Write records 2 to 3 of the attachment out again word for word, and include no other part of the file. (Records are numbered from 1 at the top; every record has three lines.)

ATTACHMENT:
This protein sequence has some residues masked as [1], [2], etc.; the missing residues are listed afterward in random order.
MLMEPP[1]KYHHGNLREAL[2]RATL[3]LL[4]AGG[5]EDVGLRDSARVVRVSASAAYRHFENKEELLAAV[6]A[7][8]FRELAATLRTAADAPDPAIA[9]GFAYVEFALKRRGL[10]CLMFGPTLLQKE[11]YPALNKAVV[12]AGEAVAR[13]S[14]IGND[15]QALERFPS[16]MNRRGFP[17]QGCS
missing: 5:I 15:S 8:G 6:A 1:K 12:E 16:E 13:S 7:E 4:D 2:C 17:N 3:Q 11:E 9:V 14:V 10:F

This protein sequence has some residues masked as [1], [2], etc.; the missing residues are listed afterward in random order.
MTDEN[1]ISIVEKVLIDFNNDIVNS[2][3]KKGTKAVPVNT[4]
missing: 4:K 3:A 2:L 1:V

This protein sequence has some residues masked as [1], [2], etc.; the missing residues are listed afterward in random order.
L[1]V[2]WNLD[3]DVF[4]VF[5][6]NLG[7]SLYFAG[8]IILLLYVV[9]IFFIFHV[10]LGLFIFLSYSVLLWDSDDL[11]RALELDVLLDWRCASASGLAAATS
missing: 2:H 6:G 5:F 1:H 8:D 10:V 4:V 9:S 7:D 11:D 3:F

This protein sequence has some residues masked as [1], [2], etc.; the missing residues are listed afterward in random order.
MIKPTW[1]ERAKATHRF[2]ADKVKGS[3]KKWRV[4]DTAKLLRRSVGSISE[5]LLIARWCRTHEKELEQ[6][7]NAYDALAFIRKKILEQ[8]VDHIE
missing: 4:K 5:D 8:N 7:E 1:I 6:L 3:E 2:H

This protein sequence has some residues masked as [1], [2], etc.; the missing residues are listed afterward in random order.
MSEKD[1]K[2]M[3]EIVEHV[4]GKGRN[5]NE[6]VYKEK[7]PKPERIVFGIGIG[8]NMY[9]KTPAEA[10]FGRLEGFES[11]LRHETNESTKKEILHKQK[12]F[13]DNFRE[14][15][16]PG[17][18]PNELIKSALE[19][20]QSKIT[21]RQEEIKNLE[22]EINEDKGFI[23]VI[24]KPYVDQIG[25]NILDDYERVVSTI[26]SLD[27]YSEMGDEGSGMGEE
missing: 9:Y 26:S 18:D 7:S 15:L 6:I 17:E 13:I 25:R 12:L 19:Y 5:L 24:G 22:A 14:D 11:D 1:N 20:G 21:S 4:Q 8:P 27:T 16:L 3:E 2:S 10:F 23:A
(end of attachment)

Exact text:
This protein sequence has some residues masked as [1], [2], etc.; the missing residues are listed afterward in random order.
MTDEN[1]ISIVEKVLIDFNNDIVNS[2][3]KKGTKAVPVNT[4]
missing: 4:K 3:A 2:L 1:V

This protein sequence has some residues masked as [1], [2], etc.; the missing residues are listed afterward in random order.
L[1]V[2]WNLD[3]DVF[4]VF[5][6]NLG[7]SLYFAG[8]IILLLYVV[9]IFFIFHV[10]LGLFIFLSYSVLLWDSDDL[11]RALELDVLLDWRCASASGLAAATS
missing: 2:H 6:G 5:F 1:H 8:D 10:V 4:V 9:S 7:D 11:D 3:F